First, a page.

The U.S. Securities and Exchange Commission ("SEC") recently reaffirmed its determination to hold those involved in market abuse violations accountable. To illustrate, the following three charges are discussed.
On 10 February 2012, the SEC announced that it was charging yet another person in the Galleon insider trading case involving Raj Rajaratnam. Numerous defendants have been charged in the Galleon insider trading case to date. This time it concerned a managing member of hedge fund investment adviser Whitman Capital LLP and his firm for violating insider trading prohibitions. Allegedly, Whitman traded in the listed securities based on non-public information which he received from a former employee of the Galleon Group hedge fund.
A second insider trading case involves unlawful trading by a former vice-president of Coca Cola. On 8 March 2012, the SEC filed a charge in which it claimed that the former VP allegedly used non-public information about an imminent acquisition by the company to purchase securities of Coco Cola Enterprises on the day before the acquisition. According to the SEC the former VP misappropriated the material non-public information, whereas he had a relationship of trust and confidence with the company, was regularly in possession of sensitive and confidential information and also signed a non-disclosure agreement confirming that he would maintain confidentiality.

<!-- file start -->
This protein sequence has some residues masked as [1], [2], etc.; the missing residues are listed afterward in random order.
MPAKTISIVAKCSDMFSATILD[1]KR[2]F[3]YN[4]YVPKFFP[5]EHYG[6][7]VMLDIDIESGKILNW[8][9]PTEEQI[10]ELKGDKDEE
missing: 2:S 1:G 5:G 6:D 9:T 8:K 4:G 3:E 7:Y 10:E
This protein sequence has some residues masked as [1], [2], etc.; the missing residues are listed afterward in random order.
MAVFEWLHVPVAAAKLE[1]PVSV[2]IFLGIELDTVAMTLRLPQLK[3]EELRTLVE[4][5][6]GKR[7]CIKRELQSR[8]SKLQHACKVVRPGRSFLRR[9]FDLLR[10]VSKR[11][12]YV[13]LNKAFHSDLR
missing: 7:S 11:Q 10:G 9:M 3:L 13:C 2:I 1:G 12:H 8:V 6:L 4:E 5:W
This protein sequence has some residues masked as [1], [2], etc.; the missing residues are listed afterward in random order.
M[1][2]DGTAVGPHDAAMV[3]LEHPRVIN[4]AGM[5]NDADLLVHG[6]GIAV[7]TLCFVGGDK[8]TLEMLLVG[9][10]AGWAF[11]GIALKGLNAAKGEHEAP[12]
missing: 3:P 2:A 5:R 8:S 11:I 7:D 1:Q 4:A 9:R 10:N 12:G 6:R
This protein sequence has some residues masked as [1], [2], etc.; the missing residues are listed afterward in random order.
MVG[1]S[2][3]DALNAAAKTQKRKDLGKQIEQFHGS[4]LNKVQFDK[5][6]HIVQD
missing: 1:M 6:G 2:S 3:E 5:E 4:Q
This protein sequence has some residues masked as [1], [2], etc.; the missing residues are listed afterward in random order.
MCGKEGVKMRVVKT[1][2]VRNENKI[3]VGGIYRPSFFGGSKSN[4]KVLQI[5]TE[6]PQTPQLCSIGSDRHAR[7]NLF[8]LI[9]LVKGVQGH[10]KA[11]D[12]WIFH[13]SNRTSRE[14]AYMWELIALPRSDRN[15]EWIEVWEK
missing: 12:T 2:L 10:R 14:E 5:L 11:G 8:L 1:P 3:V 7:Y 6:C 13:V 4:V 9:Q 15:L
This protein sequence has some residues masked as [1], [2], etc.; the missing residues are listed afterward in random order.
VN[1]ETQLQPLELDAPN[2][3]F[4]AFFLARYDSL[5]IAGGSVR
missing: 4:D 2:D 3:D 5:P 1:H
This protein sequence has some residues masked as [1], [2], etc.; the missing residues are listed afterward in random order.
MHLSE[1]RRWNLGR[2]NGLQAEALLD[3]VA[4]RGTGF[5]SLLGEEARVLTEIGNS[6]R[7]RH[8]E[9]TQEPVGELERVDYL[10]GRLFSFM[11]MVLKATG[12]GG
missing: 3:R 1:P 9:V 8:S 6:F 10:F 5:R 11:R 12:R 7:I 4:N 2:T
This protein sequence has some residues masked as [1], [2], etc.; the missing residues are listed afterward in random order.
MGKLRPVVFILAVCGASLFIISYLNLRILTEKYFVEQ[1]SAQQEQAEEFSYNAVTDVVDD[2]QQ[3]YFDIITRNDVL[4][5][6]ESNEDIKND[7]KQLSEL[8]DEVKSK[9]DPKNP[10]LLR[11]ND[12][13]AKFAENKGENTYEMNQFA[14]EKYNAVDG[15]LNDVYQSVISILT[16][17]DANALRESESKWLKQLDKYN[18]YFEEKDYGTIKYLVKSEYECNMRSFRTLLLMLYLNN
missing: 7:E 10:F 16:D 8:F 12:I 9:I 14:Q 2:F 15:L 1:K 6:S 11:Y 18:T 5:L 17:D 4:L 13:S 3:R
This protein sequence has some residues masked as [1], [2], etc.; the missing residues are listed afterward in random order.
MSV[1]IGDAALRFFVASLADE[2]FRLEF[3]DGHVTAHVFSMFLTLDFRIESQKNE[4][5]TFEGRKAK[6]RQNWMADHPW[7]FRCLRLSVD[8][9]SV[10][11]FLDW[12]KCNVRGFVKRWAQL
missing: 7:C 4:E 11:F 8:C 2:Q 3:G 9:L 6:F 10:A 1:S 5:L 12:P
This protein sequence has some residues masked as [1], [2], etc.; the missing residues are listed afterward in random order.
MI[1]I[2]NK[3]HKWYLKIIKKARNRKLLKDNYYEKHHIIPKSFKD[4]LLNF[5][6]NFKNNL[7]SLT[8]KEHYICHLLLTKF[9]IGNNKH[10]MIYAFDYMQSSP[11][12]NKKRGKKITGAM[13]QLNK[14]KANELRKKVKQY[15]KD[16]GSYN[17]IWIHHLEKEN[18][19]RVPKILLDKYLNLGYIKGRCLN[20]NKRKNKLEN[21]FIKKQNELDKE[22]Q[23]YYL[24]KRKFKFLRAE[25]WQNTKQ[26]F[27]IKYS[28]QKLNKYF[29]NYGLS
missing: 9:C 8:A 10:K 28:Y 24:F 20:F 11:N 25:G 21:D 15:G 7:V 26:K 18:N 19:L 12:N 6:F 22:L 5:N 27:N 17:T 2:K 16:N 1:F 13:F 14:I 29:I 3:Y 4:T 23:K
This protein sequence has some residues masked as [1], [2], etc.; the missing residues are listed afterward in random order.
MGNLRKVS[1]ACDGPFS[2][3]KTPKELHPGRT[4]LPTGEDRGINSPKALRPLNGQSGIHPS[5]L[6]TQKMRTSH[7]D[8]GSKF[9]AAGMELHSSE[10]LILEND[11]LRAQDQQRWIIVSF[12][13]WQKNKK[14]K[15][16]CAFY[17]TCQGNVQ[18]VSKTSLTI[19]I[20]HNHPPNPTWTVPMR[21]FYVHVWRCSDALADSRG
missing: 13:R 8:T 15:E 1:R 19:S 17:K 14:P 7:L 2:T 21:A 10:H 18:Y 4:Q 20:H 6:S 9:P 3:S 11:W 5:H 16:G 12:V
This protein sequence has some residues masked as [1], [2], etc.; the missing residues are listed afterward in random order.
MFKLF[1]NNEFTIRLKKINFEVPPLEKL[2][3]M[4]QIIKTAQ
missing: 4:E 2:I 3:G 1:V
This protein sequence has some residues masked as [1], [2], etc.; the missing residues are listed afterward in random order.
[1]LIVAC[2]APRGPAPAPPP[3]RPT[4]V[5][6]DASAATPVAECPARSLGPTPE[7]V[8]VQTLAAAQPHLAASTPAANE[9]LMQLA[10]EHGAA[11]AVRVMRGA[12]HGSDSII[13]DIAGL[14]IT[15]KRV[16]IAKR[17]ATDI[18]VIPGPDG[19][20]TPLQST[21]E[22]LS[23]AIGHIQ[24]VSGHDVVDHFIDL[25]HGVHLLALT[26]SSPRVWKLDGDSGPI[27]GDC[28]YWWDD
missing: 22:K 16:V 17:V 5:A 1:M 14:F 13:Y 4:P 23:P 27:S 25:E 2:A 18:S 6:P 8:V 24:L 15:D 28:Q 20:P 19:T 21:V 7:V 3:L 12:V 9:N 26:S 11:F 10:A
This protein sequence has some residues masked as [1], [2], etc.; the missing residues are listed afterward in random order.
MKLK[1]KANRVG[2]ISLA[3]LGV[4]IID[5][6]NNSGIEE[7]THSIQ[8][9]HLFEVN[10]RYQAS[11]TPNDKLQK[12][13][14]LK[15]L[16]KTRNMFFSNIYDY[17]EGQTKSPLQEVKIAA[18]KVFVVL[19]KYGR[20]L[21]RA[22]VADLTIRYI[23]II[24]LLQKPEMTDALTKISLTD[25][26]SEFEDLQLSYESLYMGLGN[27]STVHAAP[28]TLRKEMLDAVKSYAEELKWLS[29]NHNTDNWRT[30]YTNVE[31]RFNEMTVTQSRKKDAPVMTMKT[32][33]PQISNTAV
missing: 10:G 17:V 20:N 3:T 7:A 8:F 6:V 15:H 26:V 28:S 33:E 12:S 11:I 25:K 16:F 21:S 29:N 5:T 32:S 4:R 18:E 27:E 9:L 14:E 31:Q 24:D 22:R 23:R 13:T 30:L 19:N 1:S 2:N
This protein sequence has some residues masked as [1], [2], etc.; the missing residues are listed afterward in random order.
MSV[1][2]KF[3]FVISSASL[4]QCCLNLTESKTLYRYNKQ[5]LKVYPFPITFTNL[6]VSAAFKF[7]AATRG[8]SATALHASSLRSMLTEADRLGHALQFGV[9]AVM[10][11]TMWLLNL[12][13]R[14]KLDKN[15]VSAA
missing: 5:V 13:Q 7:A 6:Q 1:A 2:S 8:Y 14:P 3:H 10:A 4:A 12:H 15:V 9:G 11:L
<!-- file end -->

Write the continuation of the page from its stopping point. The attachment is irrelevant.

Another example of the SEC's focus on market abuse violations is the charge against BankAtlantic Bancorp and its CEO on 18 January 2012. The charges inter alia include accounting fraud and misleading investors about BankAtlantic Bancorp's real estate portfolio at the time that the real estate market floundered. According to the SEC, Bancorp presented misleading information on earning calls in 2007 to conceal losses in its real estate portfolio. Furthermore, BankAtlantic Bancorp allegedly filed incorrect reporting statements.